Tour: ZD - 2013 (ZD) - 2013 / 2014

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Itinerary

DAY 1Arrive in Frankfurt, Germany

Time to rest or to start exploring the bustling metropolis on the River Main. At 6 pm, meet your Tour Director and traveling companions for a welcome dinner at your hotel. (Dinner)

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DAY 2Frankfurt–Cologne–Düsseldorf

A special treat at the very start of your journey through Germany is a romantic RHINE CRUISE along the most scenic section of the Rhine River, with castle-crested hills, terraced vineyards, pretty wine towns, and the Lorelei rock. Disembark and drive to Cologne to visit the awesome gothic CATHEDRAL. Its twin 515-foot towers, five naves, splendid stained-glass windows, and the shrine of the Three Holy Kings are eloquent testimony to the quality of medieval engineering and craftsmanship. Afterwards, Globus Local FavoriteGlobus Local Favorite enjoy a beer in the Cölner Hofbräu Früh, one of Cologne’s famous breweries. Continue to charming Düsseldorf, the capital of North Rhine-Westphalia for your overnight stay. (Breakfast, Dinner)

Pay a visit to Cologne’s awesome gothic cathedral 
Cologne Cathedral

Cologne Cathedral


"When a resident of Cologne returns after even a short stay outside the city, it just isn’t home until they’ve seen the black towers of the “Dom” against the sky. Germany’s largest gothic cathedral can’t be described with the usual words – monumental, awe-inspiring, beautiful, and majestic. It’s more than that. It’s been known to perplex visitors about what makes this cathedral so visually overwhelming. Its height has something to do with it – 515 feet of sandstone blackened by time and exhaust fumes. Or maybe it’s the Dom’s location, the feeling that a massive 13th Century gothic church was dropped out of the sky into the center of modern Cologne, a stone’s throw from the central train station and the shops on Hohestrasse."
The beautiful Rhine Valley

A Short Wine Guide


"Historically, Germany’s wine has suffered with an “inferiority complex” fueled by the reputation of wine powerhouses France and Italy. And in modern times, they’ve tacked of “how to compete with a Bordeaux or a Chianti” by improving quality, while keep prices reasonable. Finally, German vintners are starting to reap the rewards. The world famous Riesling region, centered on the Rhine and its tributaries and in eastern Germany near Dresden, is the biggest success story to come out of Germany’s 13 wine growing regions. White grapes form 80 percent of the harvest, but reds are on the rise, as well as the general reputation of German wines."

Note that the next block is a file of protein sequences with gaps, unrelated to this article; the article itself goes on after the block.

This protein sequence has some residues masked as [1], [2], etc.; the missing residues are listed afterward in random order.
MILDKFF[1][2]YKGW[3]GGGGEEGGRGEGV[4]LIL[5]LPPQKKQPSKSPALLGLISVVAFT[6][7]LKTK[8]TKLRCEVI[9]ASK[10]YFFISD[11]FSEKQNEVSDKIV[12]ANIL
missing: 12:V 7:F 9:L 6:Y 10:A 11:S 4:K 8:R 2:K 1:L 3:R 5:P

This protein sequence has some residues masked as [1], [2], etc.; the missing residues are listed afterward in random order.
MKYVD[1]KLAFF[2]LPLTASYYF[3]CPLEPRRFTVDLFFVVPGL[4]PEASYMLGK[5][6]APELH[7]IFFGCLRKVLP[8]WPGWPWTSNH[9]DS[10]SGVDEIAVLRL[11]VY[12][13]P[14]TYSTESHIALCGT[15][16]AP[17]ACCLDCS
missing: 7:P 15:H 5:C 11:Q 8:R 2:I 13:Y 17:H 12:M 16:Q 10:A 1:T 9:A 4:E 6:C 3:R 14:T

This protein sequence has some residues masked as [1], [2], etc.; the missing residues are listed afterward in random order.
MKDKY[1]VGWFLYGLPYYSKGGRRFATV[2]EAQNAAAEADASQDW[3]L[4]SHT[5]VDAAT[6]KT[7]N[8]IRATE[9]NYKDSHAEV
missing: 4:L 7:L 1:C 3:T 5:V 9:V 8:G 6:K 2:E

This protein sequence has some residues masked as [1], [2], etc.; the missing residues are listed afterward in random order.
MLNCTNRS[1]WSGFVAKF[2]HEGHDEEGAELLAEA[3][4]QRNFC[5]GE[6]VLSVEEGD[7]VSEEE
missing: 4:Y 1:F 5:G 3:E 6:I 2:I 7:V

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DAY 3Düsseldorf–Berlin

Ride the EUROCITY TRAIN to Berlin, capital of reunited Germany, where sightseeing with a Local Guide in the once-divided metropolis includes the elegant Ku’damm, the restored Reichstag, Charlottenburg Palace, a picture stop at monumental Brandenburg Gate and the Holocaust Memorial, and the 210-foot Victory Column in the vast Tiergarten Park. Visit the KAISER WILHELM MEMORIAL CHURCH with its bomb-damaged tower, drive along Unter den Linden Boulevard, and pass the State Opera House and Checkpoint Charlie. (Breakfast, Dinner)

The Reichstag building is a historical building in Berlin, Germany that was built in 1894 Berlin is the capital of Germany and also its largest city The Brandenburg Gate is a former city gate and a main symbol of Berlin The Brandenburg Gate is one of the most well-known landmarks of Berlin and Germany 
Kaiser Wilhelm Memorial Church

Kaiser Wilhelm Memorial Church


"During World War II, Americans soldiers in occupied Germany got a booklet called the “Pocket Guide to Germany” that explained the ins and outs of occupation. In 1944, it read: “Don’t forget that you’re ordered into Germany now partly because your fathers forgot so soon what the war was about last time.” The Kaiser Wilhelm Memorial Church in Berlin’s Charlottenburg district is the eternal reminder. It was an unremarkable late 19th Century church until the allies bombed it in 1943. After the war, Berliners protested plans to demolish it. Today, the ruins are a symbol of what Germany lost by letting itself be seduced by Nazism. They could have roped it off and slapped a plaque on it. Instead, they left it open, free to the city. You can walk through it, under it, look up at the shattered bell tower."